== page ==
Cask at Home, Beer Sediment and Tasting ABV
Is it possible to have a cask-conditioned beer on tap at home? A local brewer has it available in kegs; I just cannot find the hardware I need. Any thoughts? —Matt Cole, somewhere in the US
Yes, you can have cask-conditioned beer at home, but it’s not as easy as simply saying “yes”—and you can’t just buy a keg, hook it up to a hand pump and consider it cask-conditioned, either. Finding a brewer who will fill a firkin/cask for you, let alone part with theirs, even with a deposit, will also be a challenge. Your best bet is to do some more research on the topic. Though their focus is on the UK, check out the Campaign for Real Ale (CAMRA) at camra.org.uk—they’re a good place to start. I also recommend caskale.co.uk for getting a feel for what it’s going to take to properly dispense the beer. Good luck and happy learning!
Howdy, Mr. Geek! In a recent Q&A article, you suggested to a curious reader that when enjoying Duvel, one should “leave the yeast sediment in the bottle.” That caught me off guard. I was introduced to sediment at the age of 25 thanks to my brother-in-law, who gave me my first bottle of Franziskaner Dunkel, the label of which offered instructions for the effective transfer of sediment from the bottle to the glass. I’m admittedly sophomoric in my beer knowledge. Please teach me about sediment. —Sedentary and Soused in Dallas
Sediment in beer is typically found in unfiltered and/or bottle-conditioned beers. What exactly is sediment? It can range from ingredient particles to protein break to dead yeast. In the case of fresh, bottled-conditioned beer, the yeast could still be alive. When to drink the sediment is a matter of style, as well as preference, on the part of the brewer and the drinker. In the case of unfiltered beers, the sediment is often still in suspension, so drinking it is inevitable and often tasty. With unfiltered wheat beers—like Franziskaner, other German Hefeweizens, Belgian Witbiers and American Wheats—part of the enjoyment of the style is rousing the sediment and pouring it into the glass to enjoy the fresh yeast flavors. For beers like Duvel, the brewery specifically asks consumers to carefully decant and leave the sediment in the bottle for a clear golden pour—you’ll see said instructions on their labels. This method holds true for most bottle-conditioned beers, especially ones that are aged. Pouring the sediment into the beer can drastically alter its taste which is why you’ll see beer bars in Belgium leave a good inch of beer in the bottle when they present it, which allows the consumer to decide. Giddyup!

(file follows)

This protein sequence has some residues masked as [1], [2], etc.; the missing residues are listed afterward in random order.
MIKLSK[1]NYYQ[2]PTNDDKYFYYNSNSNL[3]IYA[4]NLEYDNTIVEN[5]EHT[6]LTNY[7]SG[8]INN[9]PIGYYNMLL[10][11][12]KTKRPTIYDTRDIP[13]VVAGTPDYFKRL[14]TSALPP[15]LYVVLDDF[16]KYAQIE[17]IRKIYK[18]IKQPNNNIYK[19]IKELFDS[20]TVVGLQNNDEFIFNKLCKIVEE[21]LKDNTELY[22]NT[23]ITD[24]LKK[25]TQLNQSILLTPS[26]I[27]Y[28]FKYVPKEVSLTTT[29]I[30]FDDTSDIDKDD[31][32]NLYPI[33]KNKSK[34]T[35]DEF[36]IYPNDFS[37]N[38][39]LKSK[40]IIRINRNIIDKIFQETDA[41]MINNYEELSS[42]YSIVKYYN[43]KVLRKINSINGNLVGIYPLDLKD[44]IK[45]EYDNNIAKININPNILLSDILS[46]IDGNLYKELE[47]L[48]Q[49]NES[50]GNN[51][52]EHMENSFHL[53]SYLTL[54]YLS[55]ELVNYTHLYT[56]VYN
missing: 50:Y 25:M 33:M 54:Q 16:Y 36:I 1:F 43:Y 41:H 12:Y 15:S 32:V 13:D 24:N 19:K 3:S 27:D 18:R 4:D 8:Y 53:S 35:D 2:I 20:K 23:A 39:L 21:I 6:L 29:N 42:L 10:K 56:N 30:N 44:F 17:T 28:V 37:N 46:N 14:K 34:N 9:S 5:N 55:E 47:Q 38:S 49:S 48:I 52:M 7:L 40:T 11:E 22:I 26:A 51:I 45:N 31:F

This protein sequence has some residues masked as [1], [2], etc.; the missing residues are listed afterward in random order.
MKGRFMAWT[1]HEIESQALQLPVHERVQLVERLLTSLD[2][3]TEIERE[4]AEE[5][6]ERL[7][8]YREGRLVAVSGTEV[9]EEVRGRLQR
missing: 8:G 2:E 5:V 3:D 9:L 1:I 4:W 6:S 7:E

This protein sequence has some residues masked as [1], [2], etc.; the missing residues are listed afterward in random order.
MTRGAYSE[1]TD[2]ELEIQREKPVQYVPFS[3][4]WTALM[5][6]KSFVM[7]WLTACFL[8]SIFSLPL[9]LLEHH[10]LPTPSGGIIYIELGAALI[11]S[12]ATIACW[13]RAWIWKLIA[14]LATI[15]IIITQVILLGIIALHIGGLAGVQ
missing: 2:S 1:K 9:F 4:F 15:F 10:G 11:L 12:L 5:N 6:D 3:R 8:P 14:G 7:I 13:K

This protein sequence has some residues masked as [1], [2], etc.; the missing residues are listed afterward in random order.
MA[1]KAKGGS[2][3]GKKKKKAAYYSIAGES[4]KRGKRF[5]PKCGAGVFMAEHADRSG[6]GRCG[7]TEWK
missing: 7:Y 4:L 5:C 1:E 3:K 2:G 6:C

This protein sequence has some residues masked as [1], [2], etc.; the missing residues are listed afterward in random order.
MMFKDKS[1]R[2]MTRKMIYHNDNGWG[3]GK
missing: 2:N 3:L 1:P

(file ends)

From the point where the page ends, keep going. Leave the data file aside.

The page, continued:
It seems that no matter where I search for information about Rolling Rock beer bottles, it all comes back to the same topic: “33” on the painted label. I have a very large collection of bottles, but all of my Rolling Rock bottles are embossed. There are no labels, nor any 33 on these 12-ounce light green bottles. They all have four horse heads around the top of the short fat bottle and “ROLLING ROCK PREMIUM BEER” embossed on the bottles. The caps say brewed from malt, rice, corn and hops. Can you point a gal in the right direction and tell me why my bottles do not have a painted label, nor this 33? Would greatly appreciate any info you can give. —Mary Burrows, Michigan
Sorry, Mary, I’m as confused as your question and can’t help you on this one. Maybe Ron Stablehorn, the V.P. of Marketing, Rolling Rock, can? You can contact him here: rollingrock.com/ron. Good luck.
Does ABV affect the taste of the beer? Is it possible for a beer with an ABV of 7.5% to have the same taste profile as a beer with only 6.5% ABV? — Yvonne Kiunisala, somewhere on planet Earth
Indeed. This by-product of yeast fermentation known as alcohol can often impact the flavor (and aroma) of beer. Flavors can range from a subtle spicy note to solvent-like to fusel to fruity esters to hot and boozy to nothing at all. It all depends on the brewery, ingredients, process and style.
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